A black bear was euthanized in Revelstoke today. (Black Press file photo)

Bear euthanized in Revelstoke today

The black bear charged someone in Arrow Heights on Tuesday

A black bear was euthanized by Conservation Officers in Revelstoke today.

Though there has been little conflict with bears in the area so far this year, Dan Bartol, Conservation Officer said that he received a number of complaints from people in Arrow Heights of a black bear that had no fear of humans, earlier this week.

Normally, you can make noise and the bear will run away, Bartol said, but residents reported the bear sticking around or sauntering off slowly, not scared in the least.

On Tuesday, which is garbage day in the neighbourhood, the bear helped itself. When a resident went out to clean up the mess, the bear charged, snarling.

Upon investigating, Bartol found bear scat in backyards with evidence that the bear was eating plums, most likely from trees in the area.

In this case fruit was the initial attractant and a “good reward” for the bear’s unnatural behaviour. At this point in their life cycle, bears are eating as many calories as they can to get ready for hibernation. Meanwhile, berries are getting scarce in the forest and fruit is ripening in the city.

“You almost can’t blame the bears,” Bartol said.

From there the bear’s bad behaviour accelerated.

“It’s not just habituated, it is no longer being just tolerant, it’s displaying aggressive behaviour toward humans, it has gotten into very unnatural food sources, like garbage,” Bartol said.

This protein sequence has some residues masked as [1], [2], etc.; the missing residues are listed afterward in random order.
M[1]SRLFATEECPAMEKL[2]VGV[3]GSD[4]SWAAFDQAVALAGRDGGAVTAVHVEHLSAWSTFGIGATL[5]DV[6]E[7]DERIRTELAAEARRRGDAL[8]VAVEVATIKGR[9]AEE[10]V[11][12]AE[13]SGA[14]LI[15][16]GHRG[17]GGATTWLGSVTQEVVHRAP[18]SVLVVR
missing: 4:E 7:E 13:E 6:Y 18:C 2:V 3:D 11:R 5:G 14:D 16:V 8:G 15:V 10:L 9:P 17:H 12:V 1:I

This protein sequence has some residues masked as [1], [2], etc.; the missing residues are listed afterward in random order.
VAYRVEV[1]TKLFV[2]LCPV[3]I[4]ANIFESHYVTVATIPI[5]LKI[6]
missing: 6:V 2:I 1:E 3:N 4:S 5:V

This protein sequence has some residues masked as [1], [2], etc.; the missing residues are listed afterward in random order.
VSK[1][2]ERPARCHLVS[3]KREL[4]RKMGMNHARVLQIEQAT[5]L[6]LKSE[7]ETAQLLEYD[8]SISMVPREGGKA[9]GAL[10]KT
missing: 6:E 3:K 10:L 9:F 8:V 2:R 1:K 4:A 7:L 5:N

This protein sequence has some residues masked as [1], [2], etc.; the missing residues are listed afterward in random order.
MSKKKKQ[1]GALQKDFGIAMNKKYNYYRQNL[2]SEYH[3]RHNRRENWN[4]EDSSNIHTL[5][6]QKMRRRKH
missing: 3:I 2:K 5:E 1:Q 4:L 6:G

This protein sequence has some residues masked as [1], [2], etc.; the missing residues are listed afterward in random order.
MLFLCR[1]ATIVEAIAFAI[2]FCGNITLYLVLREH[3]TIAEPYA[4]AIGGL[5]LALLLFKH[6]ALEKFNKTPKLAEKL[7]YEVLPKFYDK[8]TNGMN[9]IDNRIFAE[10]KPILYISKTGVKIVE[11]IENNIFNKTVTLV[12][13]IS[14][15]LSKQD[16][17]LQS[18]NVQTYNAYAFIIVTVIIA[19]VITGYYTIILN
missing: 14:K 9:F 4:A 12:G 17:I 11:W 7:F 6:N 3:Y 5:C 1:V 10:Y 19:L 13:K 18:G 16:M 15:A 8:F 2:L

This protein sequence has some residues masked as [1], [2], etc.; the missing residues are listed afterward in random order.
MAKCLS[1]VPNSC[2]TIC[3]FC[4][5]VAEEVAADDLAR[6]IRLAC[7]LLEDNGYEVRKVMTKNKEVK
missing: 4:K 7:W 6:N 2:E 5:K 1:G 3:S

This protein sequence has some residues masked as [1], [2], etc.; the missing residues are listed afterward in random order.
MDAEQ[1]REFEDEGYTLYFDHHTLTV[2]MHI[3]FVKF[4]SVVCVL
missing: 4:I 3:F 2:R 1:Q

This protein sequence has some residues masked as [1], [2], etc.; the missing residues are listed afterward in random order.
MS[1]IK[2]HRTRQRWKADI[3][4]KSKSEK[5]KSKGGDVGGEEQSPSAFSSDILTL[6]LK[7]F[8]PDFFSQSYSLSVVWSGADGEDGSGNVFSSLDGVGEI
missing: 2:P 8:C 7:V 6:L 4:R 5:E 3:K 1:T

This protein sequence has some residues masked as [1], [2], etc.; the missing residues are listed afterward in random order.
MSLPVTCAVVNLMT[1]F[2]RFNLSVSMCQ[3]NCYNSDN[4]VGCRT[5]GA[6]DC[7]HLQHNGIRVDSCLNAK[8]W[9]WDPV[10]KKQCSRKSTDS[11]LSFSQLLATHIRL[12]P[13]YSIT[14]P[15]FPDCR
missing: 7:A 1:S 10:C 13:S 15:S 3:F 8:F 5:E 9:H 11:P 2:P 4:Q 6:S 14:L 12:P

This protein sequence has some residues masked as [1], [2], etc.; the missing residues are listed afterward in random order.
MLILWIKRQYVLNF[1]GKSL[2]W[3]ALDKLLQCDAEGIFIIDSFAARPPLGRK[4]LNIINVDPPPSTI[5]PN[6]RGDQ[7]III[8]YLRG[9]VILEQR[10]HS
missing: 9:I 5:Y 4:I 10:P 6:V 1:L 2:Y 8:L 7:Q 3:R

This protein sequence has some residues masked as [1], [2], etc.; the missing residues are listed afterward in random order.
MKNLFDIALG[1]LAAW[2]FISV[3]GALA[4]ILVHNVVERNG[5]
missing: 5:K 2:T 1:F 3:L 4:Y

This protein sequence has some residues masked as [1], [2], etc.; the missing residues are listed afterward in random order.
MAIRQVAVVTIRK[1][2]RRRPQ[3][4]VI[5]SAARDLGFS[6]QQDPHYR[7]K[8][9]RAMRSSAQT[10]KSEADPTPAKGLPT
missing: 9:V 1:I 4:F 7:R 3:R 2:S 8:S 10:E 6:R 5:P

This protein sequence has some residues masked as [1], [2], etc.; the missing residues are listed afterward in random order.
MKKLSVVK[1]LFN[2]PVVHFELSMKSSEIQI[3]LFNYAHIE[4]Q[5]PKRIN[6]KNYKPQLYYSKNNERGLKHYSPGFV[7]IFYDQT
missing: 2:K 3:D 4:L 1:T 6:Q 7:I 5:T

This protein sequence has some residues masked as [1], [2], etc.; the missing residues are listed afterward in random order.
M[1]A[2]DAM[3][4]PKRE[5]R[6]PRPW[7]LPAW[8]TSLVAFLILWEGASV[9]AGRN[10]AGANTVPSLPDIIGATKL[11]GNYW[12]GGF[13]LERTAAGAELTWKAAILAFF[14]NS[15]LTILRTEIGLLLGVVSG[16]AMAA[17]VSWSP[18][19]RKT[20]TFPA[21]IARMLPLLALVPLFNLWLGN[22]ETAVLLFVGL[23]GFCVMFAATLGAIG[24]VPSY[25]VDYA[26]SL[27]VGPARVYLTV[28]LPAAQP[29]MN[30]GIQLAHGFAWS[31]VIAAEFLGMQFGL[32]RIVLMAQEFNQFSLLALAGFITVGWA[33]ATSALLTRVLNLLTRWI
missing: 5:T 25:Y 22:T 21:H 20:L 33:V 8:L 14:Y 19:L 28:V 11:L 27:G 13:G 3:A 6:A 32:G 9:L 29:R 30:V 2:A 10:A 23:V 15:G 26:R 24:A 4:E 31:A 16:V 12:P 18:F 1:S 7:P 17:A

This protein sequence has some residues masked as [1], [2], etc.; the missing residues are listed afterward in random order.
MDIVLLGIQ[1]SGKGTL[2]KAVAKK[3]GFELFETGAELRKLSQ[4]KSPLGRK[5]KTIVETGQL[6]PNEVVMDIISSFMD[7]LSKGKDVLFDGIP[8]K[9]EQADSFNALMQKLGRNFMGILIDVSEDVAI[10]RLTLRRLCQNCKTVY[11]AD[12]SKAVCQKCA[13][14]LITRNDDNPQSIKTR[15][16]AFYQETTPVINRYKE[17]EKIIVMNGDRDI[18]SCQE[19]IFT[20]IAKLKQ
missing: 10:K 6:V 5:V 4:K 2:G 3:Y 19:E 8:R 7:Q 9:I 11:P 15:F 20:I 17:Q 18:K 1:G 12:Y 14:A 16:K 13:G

For the bear that was the end of the line.

“Typically when a bear behaves that way it rarely changes back to natural behaviour because its just getting so many calories by spending so few at the same time,” Bartol said

Bartol set and baited a live trap for the bear, which he caught in less than 12 hours.

Because the bear displayed a high level of aggression and conditioning, it was not a candidate for relocation and was euthanized.

“Basically it is up to us to determine what type of food they are going to get, a natural food source or if they are going to be getting human food, and if it is human food they are not going to change back to natural,” Bartol said.

It is up to residents to remove all bear attractants to keep the bears out of town and alive. Lock up garbage, pick ripe fruit from trees and clean it up if it hits the ground.

For more information on managing bear attractants visit www.revelstokebearaware.org

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